Soybean shippers back export promotion program
U.S. soybean shippers have experienced tremendous growth in exports with the help of federal export promotion initiatives such as the U.S. Department of Agriculture's Foreign Market Development (FMD) program, the head of the American Soybean Association told House lawmakers on Thursday.
Last year, the United States exported a record-setting $23 billion in soybeans, soybean oil and soybean meal. This impressive export growth could not have been achieved without the FMD, said ASA Chief Executive Officer Stephen Censky before the House Agriculture Subcommittee on Rural Development, Research, Biotechnology, and Foreign Agriculture, which is reviewing export promotion programs and their effectiveness in expanding exports of U.S. agricultural products.
“These programs have been tremendously successful and extremely cost-effective in helping expand U.S. exports of soybeans and other agricultural commodities, including corn, wheat, rice, cotton, livestock and meat products, dairy, forest products, peanuts, seafood and a host of horticultural products,” Censky said.
The FMD program is a public-private partnership program dedicated to the long-term development of foreign markets for U.S. agricultural exports. ASA’s FMD funding is leveraged on a 2-to-1 basis with funding for international marketing provided soybean farmers themselves under the soybean checkoff and by contributions from exporters.
“FMD is cost-effective,” Censky said. “According to a recent comprehensive study conducted by Global Insight for FAS (Foreign Agricultural Service), the multiyear impact of the increase in market development expenditures by both industry and government is equal to $35 in agricultural export gains for each dollar spent.”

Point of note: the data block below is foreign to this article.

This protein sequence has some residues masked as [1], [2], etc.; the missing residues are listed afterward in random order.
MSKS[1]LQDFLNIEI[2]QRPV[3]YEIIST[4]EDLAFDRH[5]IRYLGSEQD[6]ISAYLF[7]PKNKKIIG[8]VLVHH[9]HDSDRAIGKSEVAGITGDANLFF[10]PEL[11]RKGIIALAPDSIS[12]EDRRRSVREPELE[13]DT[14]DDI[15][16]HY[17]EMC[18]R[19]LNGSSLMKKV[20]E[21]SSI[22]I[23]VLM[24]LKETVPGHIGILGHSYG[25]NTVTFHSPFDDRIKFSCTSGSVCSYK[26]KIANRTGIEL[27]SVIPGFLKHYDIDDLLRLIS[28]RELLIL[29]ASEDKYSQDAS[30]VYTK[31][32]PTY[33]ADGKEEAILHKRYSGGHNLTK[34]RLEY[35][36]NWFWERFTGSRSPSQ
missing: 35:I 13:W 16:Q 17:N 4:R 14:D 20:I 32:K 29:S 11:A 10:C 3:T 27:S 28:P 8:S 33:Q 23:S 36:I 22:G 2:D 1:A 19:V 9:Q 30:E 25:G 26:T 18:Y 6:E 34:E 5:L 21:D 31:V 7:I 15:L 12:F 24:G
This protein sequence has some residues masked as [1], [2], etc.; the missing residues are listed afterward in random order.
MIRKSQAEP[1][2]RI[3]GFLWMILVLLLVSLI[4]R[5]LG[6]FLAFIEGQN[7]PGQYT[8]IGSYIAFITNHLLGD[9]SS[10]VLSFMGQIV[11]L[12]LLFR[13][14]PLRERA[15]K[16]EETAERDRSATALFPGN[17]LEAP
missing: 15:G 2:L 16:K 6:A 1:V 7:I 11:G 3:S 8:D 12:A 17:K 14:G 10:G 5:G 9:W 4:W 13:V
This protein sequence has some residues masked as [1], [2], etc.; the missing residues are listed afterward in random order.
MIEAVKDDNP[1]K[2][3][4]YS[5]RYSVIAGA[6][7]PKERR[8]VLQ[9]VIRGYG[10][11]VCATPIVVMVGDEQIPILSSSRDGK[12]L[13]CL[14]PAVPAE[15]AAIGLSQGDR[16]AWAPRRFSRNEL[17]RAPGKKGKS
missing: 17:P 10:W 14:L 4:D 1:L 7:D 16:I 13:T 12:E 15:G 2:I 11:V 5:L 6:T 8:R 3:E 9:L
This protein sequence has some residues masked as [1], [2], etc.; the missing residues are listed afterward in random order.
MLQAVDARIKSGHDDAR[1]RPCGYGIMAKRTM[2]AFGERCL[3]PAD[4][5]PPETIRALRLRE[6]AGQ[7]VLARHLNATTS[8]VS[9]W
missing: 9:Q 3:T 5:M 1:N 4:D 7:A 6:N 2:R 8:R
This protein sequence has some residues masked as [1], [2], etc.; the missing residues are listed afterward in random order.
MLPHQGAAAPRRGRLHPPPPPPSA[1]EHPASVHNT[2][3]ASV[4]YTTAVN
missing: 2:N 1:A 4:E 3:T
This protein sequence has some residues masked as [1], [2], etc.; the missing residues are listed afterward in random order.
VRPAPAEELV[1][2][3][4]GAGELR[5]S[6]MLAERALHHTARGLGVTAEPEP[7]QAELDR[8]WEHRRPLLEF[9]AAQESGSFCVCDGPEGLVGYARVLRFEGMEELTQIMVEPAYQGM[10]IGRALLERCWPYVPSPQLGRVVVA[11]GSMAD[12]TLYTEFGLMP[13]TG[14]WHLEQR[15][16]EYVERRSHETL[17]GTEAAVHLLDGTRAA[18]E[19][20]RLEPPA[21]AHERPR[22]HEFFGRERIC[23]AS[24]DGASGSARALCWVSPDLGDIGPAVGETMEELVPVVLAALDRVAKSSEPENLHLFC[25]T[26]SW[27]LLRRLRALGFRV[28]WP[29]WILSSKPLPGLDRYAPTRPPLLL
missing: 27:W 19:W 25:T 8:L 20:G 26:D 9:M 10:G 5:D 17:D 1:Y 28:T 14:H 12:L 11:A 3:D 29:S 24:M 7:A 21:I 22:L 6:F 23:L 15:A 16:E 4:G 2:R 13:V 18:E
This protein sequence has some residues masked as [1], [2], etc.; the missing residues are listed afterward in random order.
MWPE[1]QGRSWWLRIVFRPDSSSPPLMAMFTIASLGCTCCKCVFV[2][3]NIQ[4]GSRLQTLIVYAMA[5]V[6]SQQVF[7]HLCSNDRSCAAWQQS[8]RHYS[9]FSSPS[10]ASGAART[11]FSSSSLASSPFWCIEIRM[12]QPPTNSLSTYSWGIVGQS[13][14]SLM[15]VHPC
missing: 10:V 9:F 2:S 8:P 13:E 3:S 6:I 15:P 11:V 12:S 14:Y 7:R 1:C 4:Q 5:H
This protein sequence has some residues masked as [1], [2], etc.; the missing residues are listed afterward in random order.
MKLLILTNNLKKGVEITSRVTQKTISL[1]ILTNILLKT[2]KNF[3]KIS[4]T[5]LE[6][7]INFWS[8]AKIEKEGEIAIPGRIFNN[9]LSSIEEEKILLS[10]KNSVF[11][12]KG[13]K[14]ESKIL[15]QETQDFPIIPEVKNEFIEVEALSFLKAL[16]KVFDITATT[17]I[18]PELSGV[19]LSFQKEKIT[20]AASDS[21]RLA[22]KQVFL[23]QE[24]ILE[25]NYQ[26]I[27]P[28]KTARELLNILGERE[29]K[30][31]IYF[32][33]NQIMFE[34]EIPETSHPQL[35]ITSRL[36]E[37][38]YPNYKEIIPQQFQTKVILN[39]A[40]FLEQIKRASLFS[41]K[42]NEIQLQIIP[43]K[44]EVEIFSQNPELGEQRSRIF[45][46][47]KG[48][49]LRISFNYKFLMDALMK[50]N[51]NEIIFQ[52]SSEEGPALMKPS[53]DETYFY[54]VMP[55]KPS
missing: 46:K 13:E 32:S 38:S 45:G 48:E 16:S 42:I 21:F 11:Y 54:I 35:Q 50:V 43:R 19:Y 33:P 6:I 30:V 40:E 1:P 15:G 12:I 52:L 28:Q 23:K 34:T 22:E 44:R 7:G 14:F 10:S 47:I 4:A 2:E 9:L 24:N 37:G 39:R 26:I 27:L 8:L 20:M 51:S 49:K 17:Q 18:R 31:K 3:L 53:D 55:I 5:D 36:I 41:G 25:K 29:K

ASA became a FMD program 'cooperator' in 1956, when it opened a foreign market development program in Tokyo. At that time, Japan was importing only small quantities of U.S. soybeans. Today, Japan is a top market for U.S. soybean products, surpassed only by China and Mexico. U.S. exports of soybeans to Japan are valued at $1.3 billion.
ASA opened an office in Beijing in 1982. Through a long-term and comprehensive program of demonstrating the value of soy-based feeds, ASA helped build demand for soybeans in China. The value of U.S. soybean exports to China has grown 26-fold since 1996, from $414 million to more than $11 billion in 2010.
“The FMD program helps U.S. agriculture overcome the effects of foreign trade practices,” Censky said. “As just one example of the competition we face, the European Union recently announced that it will spend the equivalent of $1 billion this year on promoting agricultural exports, and that it plans to increase this amount on an annual basis. By comparison, the U.S. will spend $234.5 million on FMD and MAP (Market Access Program) this year.'
International marketing activities for the U.S. soybean industry are implemented by the U.S. Soybean Export Council. These activities to expand international markets for U.S. soybeans and products are made possible through ASA’s investment of cost-share funding provided by FAS, support from cooperating industry, and by producer checkoff dollars invested by the United Soybean Board and various State Soybean Councils. ' Chris Gillis